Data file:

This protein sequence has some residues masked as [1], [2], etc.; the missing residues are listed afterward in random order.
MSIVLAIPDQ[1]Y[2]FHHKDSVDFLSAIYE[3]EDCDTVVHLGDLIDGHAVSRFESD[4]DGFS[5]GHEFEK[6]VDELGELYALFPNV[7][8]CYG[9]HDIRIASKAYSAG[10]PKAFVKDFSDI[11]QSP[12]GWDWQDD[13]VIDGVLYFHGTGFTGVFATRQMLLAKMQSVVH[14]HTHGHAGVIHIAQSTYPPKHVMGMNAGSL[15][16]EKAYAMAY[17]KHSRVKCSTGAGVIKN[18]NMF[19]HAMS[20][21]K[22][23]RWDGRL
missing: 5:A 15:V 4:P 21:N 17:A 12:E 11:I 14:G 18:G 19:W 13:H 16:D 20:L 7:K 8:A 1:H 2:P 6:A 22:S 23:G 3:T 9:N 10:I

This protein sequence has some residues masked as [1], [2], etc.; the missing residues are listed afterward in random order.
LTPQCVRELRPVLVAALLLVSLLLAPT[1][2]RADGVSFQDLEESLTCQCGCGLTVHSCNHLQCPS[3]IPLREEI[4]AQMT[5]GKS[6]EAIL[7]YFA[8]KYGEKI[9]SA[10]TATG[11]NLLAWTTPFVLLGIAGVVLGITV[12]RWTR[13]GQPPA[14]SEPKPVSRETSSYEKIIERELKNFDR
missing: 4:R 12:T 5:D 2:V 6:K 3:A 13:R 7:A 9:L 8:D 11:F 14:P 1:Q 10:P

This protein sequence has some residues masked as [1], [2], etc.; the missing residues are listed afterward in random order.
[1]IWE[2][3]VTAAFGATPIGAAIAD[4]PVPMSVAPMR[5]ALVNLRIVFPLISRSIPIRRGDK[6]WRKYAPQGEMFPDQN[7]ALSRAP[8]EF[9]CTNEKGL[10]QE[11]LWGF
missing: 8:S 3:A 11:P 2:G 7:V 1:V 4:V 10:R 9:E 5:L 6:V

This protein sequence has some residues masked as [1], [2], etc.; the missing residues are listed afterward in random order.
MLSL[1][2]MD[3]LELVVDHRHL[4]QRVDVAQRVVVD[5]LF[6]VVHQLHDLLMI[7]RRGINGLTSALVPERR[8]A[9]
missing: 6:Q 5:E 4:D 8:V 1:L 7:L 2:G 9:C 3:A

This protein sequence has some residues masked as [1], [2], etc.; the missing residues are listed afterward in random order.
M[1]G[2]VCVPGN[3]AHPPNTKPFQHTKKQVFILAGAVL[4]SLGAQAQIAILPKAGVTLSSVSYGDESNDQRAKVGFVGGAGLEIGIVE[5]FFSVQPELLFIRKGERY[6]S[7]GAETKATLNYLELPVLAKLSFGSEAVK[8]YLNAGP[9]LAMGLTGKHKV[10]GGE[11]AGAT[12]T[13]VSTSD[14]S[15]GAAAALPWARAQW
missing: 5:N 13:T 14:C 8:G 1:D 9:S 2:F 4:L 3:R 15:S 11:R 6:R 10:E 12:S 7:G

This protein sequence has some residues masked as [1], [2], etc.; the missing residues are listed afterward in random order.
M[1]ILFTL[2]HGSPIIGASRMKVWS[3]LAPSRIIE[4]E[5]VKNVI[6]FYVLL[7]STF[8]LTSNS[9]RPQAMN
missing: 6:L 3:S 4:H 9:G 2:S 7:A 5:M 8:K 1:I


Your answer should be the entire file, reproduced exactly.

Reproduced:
This protein sequence has some residues masked as [1], [2], etc.; the missing residues are listed afterward in random order.
MSIVLAIPDQ[1]Y[2]FHHKDSVDFLSAIYE[3]EDCDTVVHLGDLIDGHAVSRFESD[4]DGFS[5]GHEFEK[6]VDELGELYALFPNV[7][8]CYG[9]HDIRIASKAYSAG[10]PKAFVKDFSDI[11]QSP[12]GWDWQDD[13]VIDGVLYFHGTGFTGVFATRQMLLAKMQSVVH[14]HTHGHAGVIHIAQSTYPPKHVMGMNAGSL[15][16]EKAYAMAY[17]KHSRVKCSTGAGVIKN[18]NMF[19]HAMS[20][21]K[22][23]RWDGRL
missing: 5:A 15:V 4:P 21:N 17:A 12:E 11:I 14:G 18:G 19:W 13:H 16:D 20:L 7:K 8:A 1:H 2:P 6:A 22:S 23:G 3:T 9:N 10:I

This protein sequence has some residues masked as [1], [2], etc.; the missing residues are listed afterward in random order.
LTPQCVRELRPVLVAALLLVSLLLAPT[1][2]RADGVSFQDLEESLTCQCGCGLTVHSCNHLQCPS[3]IPLREEI[4]AQMT[5]GKS[6]EAIL[7]YFA[8]KYGEKI[9]SA[10]TATG[11]NLLAWTTPFVLLGIAGVVLGITV[12]RWTR[13]GQPPA[14]SEPKPVSRETSSYEKIIERELKNFDR
missing: 4:R 12:T 5:D 2:V 6:K 3:A 13:R 7:A 9:L 8:D 11:F 14:P 1:Q 10:P

This protein sequence has some residues masked as [1], [2], etc.; the missing residues are listed afterward in random order.
[1]IWE[2][3]VTAAFGATPIGAAIAD[4]PVPMSVAPMR[5]ALVNLRIVFPLISRSIPIRRGDK[6]WRKYAPQGEMFPDQN[7]ALSRAP[8]EF[9]CTNEKGL[10]QE[11]LWGF
missing: 8:S 3:A 11:P 2:G 7:V 1:V 4:V 10:R 9:E 5:L 6:V

This protein sequence has some residues masked as [1], [2], etc.; the missing residues are listed afterward in random order.
MLSL[1][2]MD[3]LELVVDHRHL[4]QRVDVAQRVVVD[5]LF[6]VVHQLHDLLMI[7]RRGINGLTSALVPERR[8]A[9]
missing: 6:Q 5:E 4:D 8:V 1:L 7:L 2:G 9:C 3:A

This protein sequence has some residues masked as [1], [2], etc.; the missing residues are listed afterward in random order.
M[1]G[2]VCVPGN[3]AHPPNTKPFQHTKKQVFILAGAVL[4]SLGAQAQIAILPKAGVTLSSVSYGDESNDQRAKVGFVGGAGLEIGIVE[5]FFSVQPELLFIRKGERY[6]S[7]GAETKATLNYLELPVLAKLSFGSEAVK[8]YLNAGP[9]LAMGLTGKHKV[10]GGE[11]AGAT[12]T[13]VSTSD[14]S[15]GAAAALPWARAQW
missing: 5:N 13:T 14:C 8:G 1:D 9:S 2:F 4:L 3:R 15:S 11:R 6:R 10:E 12:S 7:G

This protein sequence has some residues masked as [1], [2], etc.; the missing residues are listed afterward in random order.
M[1]ILFTL[2]HGSPIIGASRMKVWS[3]LAPSRIIE[4]E[5]VKNVI[6]FYVLL[7]STF[8]LTSNS[9]RPQAMN
missing: 6:L 3:S 4:H 9:G 2:S 7:A 5:M 8:K 1:I